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The nature of adaptive radiation in the cichlid fishes of Lake Tanganyika

Walter Salzburger

University of Basel
Zoological Institute


Research Website

Wed | September 11th, 2024
10.00 – 11.00 am

University of Hohenheim
BIO building

Adaptive radiation is probably the source of much of the ecological and morphological diversity of life on Earth.

Because of their spectacular taxonomic, phenotypic, ecological and behavioral diversity and their propensity for explosive speciation, the cichlid populations in the African Great Lakes of Victoria, Malawi and Tanganyika are an excellent example of this evolutionary process. The cichlids of Lake Tanganyika form the most morphologically, ecologically and behaviorally diverse cichlid species groups.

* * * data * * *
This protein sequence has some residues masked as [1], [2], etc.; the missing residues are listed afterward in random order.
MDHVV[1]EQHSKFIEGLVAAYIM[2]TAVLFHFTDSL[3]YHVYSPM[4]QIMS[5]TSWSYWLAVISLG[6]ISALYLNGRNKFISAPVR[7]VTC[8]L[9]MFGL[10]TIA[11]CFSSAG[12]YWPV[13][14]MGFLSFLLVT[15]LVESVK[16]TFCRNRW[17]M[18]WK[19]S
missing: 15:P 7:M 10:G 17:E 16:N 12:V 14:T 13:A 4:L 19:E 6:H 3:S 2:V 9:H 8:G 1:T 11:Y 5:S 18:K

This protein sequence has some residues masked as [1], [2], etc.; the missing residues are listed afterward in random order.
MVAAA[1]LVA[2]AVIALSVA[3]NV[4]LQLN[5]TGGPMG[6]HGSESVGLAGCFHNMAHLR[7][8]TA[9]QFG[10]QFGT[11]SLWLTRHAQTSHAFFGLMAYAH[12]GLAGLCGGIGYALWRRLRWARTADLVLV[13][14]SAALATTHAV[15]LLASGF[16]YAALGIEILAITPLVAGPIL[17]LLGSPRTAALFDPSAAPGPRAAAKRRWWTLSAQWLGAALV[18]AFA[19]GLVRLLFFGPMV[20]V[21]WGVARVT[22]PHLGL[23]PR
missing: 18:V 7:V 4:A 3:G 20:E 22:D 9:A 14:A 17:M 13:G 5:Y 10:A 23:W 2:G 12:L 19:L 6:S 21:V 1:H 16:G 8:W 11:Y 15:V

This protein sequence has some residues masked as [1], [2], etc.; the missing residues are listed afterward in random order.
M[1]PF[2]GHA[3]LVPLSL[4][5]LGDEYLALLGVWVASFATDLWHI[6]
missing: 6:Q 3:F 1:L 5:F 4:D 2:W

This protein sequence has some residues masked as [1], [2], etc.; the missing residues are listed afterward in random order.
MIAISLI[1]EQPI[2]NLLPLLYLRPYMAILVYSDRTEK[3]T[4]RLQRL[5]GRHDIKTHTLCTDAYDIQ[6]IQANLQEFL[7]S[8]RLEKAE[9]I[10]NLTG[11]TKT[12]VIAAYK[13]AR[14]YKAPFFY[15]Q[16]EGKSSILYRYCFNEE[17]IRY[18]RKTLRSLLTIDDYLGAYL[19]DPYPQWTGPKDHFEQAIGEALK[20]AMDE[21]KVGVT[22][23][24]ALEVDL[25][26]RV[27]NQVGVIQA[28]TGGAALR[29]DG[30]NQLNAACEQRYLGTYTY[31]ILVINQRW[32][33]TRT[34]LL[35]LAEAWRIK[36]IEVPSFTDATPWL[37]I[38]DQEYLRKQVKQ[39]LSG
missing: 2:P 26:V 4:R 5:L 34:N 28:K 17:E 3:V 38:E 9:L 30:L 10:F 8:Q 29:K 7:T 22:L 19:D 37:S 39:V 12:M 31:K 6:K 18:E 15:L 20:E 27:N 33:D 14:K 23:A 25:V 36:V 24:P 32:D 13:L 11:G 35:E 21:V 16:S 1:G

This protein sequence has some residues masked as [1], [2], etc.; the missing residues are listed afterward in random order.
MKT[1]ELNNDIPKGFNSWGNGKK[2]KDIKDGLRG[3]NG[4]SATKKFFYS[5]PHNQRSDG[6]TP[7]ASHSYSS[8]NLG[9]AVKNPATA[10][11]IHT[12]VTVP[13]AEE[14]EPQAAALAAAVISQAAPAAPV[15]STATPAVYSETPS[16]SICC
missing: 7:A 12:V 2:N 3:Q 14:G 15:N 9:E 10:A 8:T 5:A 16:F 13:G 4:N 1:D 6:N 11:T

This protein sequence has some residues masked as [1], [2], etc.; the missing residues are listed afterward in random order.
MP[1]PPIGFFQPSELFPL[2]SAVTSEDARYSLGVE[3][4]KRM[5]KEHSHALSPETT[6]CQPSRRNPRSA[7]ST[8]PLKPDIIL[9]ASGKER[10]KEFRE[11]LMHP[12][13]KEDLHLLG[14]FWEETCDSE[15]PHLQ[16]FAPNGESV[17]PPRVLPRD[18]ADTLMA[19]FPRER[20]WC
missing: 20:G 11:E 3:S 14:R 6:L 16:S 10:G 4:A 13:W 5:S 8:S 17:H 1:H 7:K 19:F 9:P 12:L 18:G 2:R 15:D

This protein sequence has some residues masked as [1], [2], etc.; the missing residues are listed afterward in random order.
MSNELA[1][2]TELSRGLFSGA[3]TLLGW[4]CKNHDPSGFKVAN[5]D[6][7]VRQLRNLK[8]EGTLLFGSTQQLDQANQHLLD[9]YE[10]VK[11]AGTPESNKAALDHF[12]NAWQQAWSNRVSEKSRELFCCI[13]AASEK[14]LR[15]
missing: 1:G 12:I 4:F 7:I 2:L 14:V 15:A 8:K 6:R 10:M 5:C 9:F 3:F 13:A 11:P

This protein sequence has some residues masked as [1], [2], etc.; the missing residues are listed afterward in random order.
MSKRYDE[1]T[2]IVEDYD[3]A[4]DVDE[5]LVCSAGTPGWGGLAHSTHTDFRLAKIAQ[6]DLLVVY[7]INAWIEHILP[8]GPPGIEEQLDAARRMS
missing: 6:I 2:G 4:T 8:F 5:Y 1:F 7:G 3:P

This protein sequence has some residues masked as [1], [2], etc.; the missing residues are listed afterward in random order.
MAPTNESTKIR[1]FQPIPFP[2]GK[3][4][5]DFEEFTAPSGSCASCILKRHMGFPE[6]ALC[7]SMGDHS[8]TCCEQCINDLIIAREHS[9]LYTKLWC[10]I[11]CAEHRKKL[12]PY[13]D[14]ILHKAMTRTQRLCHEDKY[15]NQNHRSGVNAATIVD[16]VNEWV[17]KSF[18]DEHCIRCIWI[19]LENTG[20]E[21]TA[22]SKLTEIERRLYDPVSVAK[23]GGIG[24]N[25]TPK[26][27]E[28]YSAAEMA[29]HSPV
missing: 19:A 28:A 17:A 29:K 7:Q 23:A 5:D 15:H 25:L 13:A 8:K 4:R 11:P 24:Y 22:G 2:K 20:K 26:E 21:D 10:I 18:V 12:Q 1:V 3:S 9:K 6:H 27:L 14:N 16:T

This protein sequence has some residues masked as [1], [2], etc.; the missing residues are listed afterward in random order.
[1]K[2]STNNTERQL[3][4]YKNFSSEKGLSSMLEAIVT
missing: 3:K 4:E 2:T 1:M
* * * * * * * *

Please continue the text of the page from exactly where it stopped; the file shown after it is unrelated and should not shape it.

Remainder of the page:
Our in-depth study of almost all of its approximately 250 cichlid species revealed that this spectacular adaptive radiation did not occur gradually, but in the form of three successive and trait-specific pulses of accelerated phenotypic evolution.

Three trait complexes - body shape, mouth morphology and lower jaw bone - are very diverse and show a particularly strong relationship with the environment. Furthermore, there is evidence that diversification in terms of behavior and pigmentation patterns has contributed to the adaptive radiation of cichlids in Lake Tanganyika.